History and Outline

The Japanese Society for Disability and Oral Health was founded in 1973 as the Japanese Dental Care Study Group for Children with Disabilities. Changing its name to its current one in 1984, the Society has now grown to approximately 4,300 members as of 2012. Becoming a member of the Specialized Organizations of the Japanese Association for Dental Science in April 1999, we established the Certified Dentist System in 2003 and the Certified Hygienist System in 2008.

In Japan, dental care for people with disabilities dates back to the early 1930s. During the late 1940s and early 1950s, activities were confined to a private and voluntary basis. However, as the regional dental associations, including the Osaka Dental Association, commenced community dental care activities in the late 1960s and early 1970s, the initiative spread throughout the country.

Additionally, hospital dental departments and dental and oral surgery departments of medical schools actively embraced patients with special needs, and pediatric dental departments of medical schools were especially dedicated to the activities. It was a worldwide trend as the number of people with disabilities was growing, although the initiative initially focused on remedies for disabled children (currently, of the 3.91 million disabled people in Japan, 223,000 are under 18 years -People with Disabilities White Paper 2011-). Consequently, the Department of Special Needs Dentistry was established in the School of Dentistry at Matsudo of Nihon University in 1976. Today, in addition to five schools of dentistry which have a course of special needs dentistry, teaching hospitals of other schools of dentistry have a dental services department for patients with special needs.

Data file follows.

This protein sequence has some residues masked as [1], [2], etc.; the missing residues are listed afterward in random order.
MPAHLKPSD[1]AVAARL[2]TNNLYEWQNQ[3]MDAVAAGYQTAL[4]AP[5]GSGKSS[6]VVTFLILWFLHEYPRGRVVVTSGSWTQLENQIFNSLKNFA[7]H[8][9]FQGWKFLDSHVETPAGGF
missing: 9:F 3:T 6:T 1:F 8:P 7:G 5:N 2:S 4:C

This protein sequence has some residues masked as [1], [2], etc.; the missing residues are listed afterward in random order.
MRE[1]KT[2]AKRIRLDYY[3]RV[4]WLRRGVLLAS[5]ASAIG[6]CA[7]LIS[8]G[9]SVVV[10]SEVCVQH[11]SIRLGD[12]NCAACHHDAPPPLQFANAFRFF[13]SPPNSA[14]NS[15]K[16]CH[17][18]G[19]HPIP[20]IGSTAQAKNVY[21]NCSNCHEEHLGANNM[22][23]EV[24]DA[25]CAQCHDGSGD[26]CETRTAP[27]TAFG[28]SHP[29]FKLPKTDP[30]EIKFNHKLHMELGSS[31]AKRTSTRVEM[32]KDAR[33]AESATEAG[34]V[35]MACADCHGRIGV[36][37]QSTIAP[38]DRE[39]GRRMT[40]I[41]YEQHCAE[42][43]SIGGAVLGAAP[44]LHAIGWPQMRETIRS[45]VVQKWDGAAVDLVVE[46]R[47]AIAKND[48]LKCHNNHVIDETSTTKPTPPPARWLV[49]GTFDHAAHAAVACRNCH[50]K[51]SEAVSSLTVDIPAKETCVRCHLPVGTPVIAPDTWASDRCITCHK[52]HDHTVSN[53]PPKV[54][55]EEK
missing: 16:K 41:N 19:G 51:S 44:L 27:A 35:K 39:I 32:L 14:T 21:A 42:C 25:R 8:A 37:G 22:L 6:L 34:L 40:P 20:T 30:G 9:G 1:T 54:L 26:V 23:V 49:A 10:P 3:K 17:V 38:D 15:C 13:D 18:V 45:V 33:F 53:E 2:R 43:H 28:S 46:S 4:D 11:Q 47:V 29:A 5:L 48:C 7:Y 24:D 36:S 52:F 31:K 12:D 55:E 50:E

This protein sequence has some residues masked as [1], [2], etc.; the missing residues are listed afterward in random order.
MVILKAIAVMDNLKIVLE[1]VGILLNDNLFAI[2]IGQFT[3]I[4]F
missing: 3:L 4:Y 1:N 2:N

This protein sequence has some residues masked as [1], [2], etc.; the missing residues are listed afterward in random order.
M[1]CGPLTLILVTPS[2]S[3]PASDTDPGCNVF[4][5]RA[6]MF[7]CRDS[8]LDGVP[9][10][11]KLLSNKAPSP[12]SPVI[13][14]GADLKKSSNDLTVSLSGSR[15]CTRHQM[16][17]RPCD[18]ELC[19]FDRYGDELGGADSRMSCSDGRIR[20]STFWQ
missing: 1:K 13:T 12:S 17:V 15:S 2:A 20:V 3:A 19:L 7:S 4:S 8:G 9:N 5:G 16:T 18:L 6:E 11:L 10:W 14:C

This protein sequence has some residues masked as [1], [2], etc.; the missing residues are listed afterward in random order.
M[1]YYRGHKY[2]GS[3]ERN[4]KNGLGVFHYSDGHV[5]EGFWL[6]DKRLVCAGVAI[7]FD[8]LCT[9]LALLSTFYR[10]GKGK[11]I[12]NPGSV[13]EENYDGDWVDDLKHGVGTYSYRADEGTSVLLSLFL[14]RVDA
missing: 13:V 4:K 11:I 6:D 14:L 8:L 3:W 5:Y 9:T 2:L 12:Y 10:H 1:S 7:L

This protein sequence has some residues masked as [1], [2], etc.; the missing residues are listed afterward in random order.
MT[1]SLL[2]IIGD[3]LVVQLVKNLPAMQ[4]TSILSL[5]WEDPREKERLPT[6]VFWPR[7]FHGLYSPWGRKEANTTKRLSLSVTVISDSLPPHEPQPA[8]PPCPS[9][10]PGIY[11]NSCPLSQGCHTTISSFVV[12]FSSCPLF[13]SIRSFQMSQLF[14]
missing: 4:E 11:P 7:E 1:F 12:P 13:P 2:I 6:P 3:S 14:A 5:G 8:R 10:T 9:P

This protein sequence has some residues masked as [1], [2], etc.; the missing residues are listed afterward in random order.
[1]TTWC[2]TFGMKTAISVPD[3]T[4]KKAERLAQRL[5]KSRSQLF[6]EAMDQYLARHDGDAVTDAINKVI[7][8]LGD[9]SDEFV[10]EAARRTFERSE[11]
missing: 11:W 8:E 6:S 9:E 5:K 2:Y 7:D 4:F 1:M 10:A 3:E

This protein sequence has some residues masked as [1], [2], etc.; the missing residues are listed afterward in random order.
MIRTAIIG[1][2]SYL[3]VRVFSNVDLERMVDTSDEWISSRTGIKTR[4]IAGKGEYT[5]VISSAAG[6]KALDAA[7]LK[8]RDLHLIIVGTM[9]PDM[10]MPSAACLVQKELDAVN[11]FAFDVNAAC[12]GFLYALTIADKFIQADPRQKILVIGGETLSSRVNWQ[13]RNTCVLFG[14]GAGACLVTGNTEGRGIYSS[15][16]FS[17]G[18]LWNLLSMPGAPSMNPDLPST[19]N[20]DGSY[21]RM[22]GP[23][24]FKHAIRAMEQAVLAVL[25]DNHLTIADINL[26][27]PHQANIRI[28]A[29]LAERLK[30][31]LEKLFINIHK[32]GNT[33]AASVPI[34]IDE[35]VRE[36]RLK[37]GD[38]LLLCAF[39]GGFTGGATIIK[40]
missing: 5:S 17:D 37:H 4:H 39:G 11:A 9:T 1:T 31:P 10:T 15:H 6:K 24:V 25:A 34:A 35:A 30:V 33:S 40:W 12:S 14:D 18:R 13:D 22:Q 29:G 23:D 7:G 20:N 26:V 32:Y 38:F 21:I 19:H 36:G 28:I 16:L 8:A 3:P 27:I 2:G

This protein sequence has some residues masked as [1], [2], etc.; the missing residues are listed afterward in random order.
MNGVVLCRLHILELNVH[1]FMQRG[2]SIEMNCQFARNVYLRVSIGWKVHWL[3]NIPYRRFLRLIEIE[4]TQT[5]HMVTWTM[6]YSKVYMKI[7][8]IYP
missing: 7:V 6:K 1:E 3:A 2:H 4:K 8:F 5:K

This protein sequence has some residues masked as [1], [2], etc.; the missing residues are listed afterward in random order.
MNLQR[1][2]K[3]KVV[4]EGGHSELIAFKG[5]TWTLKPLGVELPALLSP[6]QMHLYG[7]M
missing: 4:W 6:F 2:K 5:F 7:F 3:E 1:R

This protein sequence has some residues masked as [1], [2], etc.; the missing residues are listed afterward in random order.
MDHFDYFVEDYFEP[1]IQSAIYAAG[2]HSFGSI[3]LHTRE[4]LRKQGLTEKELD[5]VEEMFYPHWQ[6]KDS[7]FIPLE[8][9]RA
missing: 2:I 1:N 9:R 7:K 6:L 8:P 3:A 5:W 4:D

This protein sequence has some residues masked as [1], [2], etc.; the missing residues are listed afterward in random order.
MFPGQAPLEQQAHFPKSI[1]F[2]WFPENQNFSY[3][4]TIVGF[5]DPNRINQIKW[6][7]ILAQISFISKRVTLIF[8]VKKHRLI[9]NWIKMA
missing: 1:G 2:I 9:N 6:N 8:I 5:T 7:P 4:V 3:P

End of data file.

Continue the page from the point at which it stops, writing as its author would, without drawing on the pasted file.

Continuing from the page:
Meanwhile, the realm of dental medicine has expanded from treatment of diseases to public health, and has extended its clinical activities to the area of stomatognathic rehabilitation. Currently, the Society organizes a general meeting and a scientific conference annually, and publishes three issues of the Society’s journal (Journal of the Japanese Society for Disability and Oral Health) and three newsletters every year. For fellow members working in special needs dentistry across Japan, the Society plays a key role as a forum for exchanging opinion, carrying out research activities, and implementing healthcare promotion programs.

The aims of the Japanese Society for Disability and Oral Health are to boost interactions between members and related organizations in Japan and abroad and to improve members’ capabilities related to research, education, and clinical practice, thereby contributing to maintaining and promoting the oral health of people with disabilities toward the common goal of all members: enhancing the health and welfare of the nation. With these objectives in mind, the Society implements the following programs:

  1. Programs related to hosting scientific conferences
  2. Organizing of oral research presentations, lectures, seminars, etc.
  3. Publication of the Society’s journal
  4. Accreditation of various qualifications related to special needs dentistry
  5. Programs to provide education and training for researchers and healthcare, public health, and welfare providers related to special needs dentistry
  6. Investigation and joint studies relevant to special needs dentistry
  7. Alliance and interactions with Japanese and overseas organizations involved in special needs dentistry
  8. Programs to release information about healthcare, public health, and welfare, and to raise public awareness, in relation to special needs dentistry
  9. Other programs required to achieve the aims of the Society

The Japanese Society for Disability and Oral Health has two key components: academic (universities, researchers) and clinical (activities of dental associations, general dentists), which mutually interact to improve each other. We are committed to serving as a bridge connecting community dentistry activities led by the world's outstanding dental associations and the nation, to help promote quality of life for people with disabilities while constantly improving the contents of our programs.